It is very important in terms of setting the priorities of the paper for that week, and the cover editorial is by far our most widely read piece, so it does matter. My job is to make sure that collectively we have the right balance between having our best analysis of the issues of the week and these mind stretching articles that surprise readers. We can’t just be a summary of the week’s news, we have to be that, but we also have to be more than that. I want the person who is globally curious to find something that stretches their mind in every section, that’s my goal. Because otherwise why read us?
Our great strength is our people, their writing. We have 165 staff at The Economist around the world, including editors, correspondents, designers and assistants and so on. 93 are journalists, of which around 60 are based here in London.
Is it important that nobody signs the articles that appear in The Economist?
Yes, it is an important part of our tradition of liberal values, ever since 1843. The collective sense of values of The Economist would be undermined if you got rid of the anonymity. There’s a really powerful sense of esprit de corps here, it’s a special culture and people work here because they enjoy being with other bright, curious and cultured minds. I think that anonymity is an important part of that.
But sometimes your individual journalists are known, for instance when they appear on TV?
I don’t want them hidden. I think it’s fantastic to have our journalists on TV, for them to be visible out in the world, but the paper is collective thinking, because people trust the opinion of the team, the collective voice of The Economist.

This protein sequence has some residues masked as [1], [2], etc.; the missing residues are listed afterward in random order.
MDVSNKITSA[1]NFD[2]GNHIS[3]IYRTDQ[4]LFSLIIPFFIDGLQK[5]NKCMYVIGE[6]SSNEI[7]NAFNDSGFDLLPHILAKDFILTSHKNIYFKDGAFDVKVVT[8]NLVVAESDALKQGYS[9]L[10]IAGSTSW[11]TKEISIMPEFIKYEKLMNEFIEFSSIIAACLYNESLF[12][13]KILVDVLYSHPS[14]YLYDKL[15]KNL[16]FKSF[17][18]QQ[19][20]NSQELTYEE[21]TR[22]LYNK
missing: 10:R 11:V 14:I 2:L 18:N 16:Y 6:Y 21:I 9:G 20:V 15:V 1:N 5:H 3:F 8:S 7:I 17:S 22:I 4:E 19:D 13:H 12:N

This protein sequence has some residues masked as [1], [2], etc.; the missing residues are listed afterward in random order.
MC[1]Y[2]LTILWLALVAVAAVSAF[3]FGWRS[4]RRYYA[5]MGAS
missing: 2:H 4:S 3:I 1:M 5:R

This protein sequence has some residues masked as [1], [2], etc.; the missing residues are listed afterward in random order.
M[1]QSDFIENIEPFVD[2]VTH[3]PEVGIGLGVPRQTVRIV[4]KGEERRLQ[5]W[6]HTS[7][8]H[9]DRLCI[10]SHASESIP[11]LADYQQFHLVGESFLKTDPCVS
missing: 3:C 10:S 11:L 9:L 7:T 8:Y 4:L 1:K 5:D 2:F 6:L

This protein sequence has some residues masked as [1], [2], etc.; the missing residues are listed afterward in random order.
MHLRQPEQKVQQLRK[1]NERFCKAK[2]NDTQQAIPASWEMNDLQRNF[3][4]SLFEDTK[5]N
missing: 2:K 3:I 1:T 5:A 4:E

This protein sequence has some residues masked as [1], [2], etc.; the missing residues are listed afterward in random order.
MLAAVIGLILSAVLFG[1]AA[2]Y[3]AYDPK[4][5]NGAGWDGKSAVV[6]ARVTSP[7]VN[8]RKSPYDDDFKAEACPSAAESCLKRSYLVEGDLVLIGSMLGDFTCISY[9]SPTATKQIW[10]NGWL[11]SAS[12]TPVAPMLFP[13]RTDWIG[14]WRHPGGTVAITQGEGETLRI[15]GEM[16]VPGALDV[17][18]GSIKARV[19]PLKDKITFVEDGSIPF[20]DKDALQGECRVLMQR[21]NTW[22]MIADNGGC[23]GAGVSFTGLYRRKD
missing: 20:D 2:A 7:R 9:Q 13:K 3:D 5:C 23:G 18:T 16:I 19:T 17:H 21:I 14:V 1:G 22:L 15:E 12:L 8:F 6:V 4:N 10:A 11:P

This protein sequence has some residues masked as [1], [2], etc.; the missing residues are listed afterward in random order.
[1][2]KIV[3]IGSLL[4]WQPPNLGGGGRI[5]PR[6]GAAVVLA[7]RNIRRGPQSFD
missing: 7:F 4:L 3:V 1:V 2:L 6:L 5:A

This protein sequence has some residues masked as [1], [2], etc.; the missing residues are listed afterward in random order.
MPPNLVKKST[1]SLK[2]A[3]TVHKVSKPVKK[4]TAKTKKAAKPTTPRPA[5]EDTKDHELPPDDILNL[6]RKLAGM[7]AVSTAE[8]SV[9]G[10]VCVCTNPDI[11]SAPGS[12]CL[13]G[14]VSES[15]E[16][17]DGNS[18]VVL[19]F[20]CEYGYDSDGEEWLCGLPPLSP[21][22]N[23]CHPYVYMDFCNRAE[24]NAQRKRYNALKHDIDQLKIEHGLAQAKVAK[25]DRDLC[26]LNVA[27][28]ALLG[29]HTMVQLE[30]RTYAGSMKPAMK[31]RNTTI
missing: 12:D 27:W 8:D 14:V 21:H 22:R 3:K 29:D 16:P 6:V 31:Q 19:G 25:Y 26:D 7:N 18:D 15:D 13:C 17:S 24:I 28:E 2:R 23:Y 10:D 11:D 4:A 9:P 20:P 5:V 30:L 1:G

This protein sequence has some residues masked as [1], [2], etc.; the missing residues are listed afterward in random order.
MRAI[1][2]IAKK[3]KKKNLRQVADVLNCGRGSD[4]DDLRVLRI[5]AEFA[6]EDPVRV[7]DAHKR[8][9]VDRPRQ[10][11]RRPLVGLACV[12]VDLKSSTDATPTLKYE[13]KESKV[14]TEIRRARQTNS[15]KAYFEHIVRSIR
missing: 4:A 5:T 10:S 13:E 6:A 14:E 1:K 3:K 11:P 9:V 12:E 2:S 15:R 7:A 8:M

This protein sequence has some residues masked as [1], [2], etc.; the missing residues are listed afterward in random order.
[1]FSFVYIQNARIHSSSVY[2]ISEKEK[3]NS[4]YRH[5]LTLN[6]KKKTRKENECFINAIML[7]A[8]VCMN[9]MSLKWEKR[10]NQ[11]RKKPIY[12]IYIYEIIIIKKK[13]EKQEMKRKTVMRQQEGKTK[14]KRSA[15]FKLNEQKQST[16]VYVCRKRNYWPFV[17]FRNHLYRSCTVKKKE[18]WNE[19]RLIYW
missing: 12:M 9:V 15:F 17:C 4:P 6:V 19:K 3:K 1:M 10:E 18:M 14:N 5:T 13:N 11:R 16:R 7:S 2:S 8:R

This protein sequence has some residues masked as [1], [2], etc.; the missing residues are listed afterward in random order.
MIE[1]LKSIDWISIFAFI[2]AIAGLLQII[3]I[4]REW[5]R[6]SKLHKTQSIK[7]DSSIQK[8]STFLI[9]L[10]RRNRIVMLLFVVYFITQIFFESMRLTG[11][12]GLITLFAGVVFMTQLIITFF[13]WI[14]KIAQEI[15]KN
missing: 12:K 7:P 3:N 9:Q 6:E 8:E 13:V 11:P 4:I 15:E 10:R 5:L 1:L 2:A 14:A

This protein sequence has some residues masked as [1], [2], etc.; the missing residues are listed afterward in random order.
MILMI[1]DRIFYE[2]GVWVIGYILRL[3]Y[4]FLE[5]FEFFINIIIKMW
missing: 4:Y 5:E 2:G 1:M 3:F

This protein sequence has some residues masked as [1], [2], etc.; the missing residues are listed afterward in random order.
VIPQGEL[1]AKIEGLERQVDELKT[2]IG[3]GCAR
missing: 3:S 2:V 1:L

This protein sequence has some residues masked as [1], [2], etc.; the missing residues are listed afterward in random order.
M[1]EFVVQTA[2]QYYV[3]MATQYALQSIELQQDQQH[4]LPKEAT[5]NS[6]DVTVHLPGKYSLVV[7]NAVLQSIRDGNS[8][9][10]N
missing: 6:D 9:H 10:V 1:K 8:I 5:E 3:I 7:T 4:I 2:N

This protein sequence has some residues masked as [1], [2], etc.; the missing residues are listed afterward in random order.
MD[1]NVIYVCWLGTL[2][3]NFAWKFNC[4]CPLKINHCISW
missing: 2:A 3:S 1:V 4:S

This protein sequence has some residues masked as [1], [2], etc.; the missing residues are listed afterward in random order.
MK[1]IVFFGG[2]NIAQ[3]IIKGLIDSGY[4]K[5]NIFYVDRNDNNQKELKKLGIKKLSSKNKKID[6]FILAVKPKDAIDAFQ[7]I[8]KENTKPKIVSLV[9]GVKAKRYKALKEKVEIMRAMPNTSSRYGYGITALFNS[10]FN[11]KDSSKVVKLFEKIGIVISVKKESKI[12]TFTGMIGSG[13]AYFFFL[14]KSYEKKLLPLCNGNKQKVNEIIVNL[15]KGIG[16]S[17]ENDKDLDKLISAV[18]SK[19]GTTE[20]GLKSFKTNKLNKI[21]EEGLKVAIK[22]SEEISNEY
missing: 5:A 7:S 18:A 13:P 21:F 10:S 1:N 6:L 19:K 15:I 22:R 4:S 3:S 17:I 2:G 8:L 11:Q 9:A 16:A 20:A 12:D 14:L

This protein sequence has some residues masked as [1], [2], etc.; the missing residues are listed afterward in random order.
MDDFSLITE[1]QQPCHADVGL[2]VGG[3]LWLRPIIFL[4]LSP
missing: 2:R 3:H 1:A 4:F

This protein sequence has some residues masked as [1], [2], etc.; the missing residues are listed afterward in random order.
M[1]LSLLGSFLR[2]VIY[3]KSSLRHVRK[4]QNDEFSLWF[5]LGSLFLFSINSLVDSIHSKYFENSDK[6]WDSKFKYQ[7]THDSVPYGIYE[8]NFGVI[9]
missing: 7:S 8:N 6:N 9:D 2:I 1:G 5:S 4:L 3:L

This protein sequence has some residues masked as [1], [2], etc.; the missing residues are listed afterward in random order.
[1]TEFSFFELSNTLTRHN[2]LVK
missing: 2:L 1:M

You studied at Oxford and Harvard and lived in America for many years. How has this division between England and America been for you?
I lived most of my adult life in America, and after Harvard I was with the IMF. I was in America for eighteen years, from the age of 20 to 47, so I have experience of both sides of the Atlantic and my kids have dual nationality. London is a truly global city, more global than any city in America. New York is a very globalised American city.
What is different about journalism in England and America?
In America journalism is known as the Fourth Estate. Journalists, particularly traditional mainstream journalists, there is a very serious split between opinion and news journalism. In England opinion and news is more intermingled. In the journalism business in the US the traditional and regional newspapers’ business model is being highly disrupted by new technology.
Is your experience of being Editor positive?
I am having a great time. It’s a fantastic job. I love being in London and this is an extraordinary institution with unbelievably talented people. Having the chance to help shape it is an extraordinary opportunity. It’s great!
16th June, 2015